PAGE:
How is it diagnosed?

Take the following steps to determine whether your child has a food allergy and what foods cause the allergy.

  1. Keep a diary of symptoms and recently eaten foods.

    If you already know what food is causing an allergic reaction, go directly to step 2. Otherwise, be a good detective and keep a diary of foods and symptoms for 2 weeks. Any time your child has symptoms, write down the foods that he or she ate during the last meal.

    After 2 weeks, look at the diary to see if your child ate any of the same foods on the days he or she had symptoms. Symptoms may depend on how much of the food your child ate. Anaphylactic reactions can be triggered by even small amounts of foods, but other allergic symptoms (for example, diarrhea) and their degree of severity usually depend on how much of the food your child eats.

    Reactions to food may be worse when a child is also reacting to other substances in the environment, such as pollens (hay fever). Therefore, food allergies may flare up during pollen season.

  2. Have your child stop eating the suspected food for 2 weeks.

    Record in the diary any symptoms that your child has during this time. If you have eliminated the correct food from the diet, your child should stop having allergic symptoms. Most children improve within 2 days. Almost all of them improve after 1 week of not eating the food causing the allergy.

  3. Have your child start eating the suspected food again. (CAUTION: Never do this if your child has had a severe or anaphylactic reaction to a food).

    This is called "rechallenging" and the purpose is to prove that the suspected food is definitely the cause of your child's symptoms. Give your child a small amount of the food you think is causing the allergy. The same allergic symptoms should appear within 10 minutes to 2 hours after the food is eaten. Call your child's health care provider before you rechallenge.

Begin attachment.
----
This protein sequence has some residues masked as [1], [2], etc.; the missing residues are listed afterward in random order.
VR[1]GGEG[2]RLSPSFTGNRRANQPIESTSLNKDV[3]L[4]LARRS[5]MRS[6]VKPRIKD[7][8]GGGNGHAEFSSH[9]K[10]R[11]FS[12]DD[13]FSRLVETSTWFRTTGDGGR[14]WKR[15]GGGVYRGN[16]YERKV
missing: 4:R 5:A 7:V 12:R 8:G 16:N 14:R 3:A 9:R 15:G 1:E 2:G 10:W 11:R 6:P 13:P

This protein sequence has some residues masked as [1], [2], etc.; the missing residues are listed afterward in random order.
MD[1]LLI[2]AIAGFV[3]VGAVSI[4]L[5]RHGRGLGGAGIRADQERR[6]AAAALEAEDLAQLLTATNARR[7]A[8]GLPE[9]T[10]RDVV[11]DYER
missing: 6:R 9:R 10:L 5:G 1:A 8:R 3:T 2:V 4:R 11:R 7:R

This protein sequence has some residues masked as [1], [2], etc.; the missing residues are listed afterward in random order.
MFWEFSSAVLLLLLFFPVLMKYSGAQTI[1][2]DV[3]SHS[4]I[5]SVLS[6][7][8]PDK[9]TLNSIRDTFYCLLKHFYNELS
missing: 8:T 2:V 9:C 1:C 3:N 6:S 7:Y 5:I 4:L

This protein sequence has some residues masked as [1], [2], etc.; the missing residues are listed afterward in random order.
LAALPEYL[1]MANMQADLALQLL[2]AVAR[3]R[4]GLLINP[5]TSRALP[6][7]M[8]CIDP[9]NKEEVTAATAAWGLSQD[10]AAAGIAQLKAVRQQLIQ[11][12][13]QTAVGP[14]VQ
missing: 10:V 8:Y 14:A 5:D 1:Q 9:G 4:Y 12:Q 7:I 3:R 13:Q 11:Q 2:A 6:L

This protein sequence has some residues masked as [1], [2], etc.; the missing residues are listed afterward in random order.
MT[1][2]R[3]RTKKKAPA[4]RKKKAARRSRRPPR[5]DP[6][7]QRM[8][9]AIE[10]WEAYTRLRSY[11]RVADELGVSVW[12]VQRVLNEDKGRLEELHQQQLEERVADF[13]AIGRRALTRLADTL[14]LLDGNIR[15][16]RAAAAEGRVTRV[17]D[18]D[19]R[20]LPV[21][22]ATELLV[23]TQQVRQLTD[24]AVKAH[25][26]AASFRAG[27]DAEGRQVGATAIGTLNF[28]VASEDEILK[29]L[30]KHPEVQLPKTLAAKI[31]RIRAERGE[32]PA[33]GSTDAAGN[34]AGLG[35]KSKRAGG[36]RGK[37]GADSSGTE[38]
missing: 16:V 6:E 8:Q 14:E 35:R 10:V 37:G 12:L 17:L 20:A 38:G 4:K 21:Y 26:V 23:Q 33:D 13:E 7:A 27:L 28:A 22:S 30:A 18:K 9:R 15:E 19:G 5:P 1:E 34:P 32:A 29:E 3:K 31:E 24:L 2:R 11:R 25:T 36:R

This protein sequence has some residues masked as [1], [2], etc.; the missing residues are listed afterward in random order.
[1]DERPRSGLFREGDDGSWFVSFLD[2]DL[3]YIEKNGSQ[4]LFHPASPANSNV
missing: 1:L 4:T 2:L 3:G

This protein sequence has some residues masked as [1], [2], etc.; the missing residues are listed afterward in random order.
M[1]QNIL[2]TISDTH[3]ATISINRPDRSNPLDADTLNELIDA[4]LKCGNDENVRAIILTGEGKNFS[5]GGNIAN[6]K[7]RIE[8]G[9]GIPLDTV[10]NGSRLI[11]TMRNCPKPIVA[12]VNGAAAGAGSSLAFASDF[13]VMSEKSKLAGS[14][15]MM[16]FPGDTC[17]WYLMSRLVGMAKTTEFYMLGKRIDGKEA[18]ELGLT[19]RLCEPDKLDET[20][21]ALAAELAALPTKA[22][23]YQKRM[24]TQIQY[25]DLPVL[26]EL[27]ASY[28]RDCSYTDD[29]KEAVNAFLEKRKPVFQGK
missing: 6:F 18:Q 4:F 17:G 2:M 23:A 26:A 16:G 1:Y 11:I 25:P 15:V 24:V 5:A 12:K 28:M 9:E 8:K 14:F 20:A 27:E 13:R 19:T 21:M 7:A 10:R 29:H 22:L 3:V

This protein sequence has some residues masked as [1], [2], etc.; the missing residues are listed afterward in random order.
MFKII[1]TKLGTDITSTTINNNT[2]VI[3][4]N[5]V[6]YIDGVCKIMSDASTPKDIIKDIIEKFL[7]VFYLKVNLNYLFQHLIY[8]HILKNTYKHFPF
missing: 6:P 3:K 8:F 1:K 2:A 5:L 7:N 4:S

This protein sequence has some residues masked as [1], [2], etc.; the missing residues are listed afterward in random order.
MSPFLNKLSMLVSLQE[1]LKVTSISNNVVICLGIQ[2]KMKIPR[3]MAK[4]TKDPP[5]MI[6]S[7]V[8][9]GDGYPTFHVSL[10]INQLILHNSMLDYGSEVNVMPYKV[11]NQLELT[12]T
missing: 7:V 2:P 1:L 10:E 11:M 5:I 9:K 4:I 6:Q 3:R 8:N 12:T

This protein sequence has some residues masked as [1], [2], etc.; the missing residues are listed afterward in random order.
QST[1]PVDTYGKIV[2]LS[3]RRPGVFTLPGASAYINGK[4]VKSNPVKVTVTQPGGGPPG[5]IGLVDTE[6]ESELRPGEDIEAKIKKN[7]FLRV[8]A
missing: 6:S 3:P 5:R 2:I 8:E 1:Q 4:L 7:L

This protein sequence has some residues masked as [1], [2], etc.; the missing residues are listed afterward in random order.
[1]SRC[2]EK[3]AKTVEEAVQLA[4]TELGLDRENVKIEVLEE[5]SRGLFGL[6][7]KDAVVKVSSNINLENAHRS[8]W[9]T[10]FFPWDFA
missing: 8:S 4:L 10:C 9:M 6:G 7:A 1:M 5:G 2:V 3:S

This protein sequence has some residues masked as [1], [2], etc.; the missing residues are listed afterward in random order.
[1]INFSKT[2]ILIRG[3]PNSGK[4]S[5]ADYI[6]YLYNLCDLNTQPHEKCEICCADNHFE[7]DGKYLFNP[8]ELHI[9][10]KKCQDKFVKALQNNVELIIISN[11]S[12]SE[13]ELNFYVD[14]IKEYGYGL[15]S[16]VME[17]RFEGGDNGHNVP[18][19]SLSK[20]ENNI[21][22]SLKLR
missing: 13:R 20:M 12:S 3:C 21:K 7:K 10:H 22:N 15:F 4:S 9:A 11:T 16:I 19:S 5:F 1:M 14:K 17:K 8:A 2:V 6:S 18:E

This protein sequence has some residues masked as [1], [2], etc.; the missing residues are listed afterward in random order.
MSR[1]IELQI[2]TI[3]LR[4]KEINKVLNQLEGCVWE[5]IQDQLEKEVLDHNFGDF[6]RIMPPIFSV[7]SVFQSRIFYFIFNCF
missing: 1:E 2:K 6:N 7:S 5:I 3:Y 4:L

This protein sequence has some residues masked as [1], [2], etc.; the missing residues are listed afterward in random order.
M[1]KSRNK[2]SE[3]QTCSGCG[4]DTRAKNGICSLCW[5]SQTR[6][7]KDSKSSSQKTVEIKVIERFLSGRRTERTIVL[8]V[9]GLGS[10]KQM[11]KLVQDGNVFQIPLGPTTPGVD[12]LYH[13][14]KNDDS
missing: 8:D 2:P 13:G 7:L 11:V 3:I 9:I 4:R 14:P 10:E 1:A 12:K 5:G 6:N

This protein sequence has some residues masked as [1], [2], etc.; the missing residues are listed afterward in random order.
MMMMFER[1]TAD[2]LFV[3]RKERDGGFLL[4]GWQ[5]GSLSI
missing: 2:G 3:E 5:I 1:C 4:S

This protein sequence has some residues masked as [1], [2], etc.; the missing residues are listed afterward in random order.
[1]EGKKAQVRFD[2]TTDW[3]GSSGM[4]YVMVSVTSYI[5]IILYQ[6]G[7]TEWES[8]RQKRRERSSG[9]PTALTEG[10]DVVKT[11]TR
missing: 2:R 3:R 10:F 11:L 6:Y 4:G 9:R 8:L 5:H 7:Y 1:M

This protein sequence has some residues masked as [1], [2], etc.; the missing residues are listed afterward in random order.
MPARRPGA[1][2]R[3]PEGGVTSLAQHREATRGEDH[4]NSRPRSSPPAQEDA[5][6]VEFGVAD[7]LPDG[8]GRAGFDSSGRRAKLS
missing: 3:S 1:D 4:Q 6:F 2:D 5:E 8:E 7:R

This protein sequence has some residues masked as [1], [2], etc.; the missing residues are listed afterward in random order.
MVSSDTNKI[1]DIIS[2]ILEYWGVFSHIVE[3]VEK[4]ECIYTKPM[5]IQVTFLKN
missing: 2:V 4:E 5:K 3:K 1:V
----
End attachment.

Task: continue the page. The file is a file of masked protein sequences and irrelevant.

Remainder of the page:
Skin prick tests or a blood test may also be used to help figure out what food your child is allergic to.

How is it treated?

  • Avoid eating the food that causes the allergy.

    This should keep your child free of symptoms. If your child is breast-feeding and is allergic to a food that you are eating, do not eat this food until your child stops breast-feeding. Food allergens can be absorbed from your diet and enter the breast milk. Talk to a nutritionist if you have questions.

  • Consider avoiding other foods in the same food group.

    Some children are allergic to two or more foods. Occasionally the foods belong to the same food group. This happens most often to children who are allergic to ragweed pollen. These children often react to watermelon, cantaloupe, muskmelon, honeydew melon, and other foods in the gourd family. Children allergic to peanuts may react to soybeans, peas, or other beans. Most nuts from trees are not related to each other. For example, a child who is allergic to walnuts will probably not be allergic to other tree nuts.

  • If hives or itching are the only symptoms, give Benadryl 4 times a day until the hives are gone for 12 hours.
  • Join the Food Allergy and Anaphylaxis Network.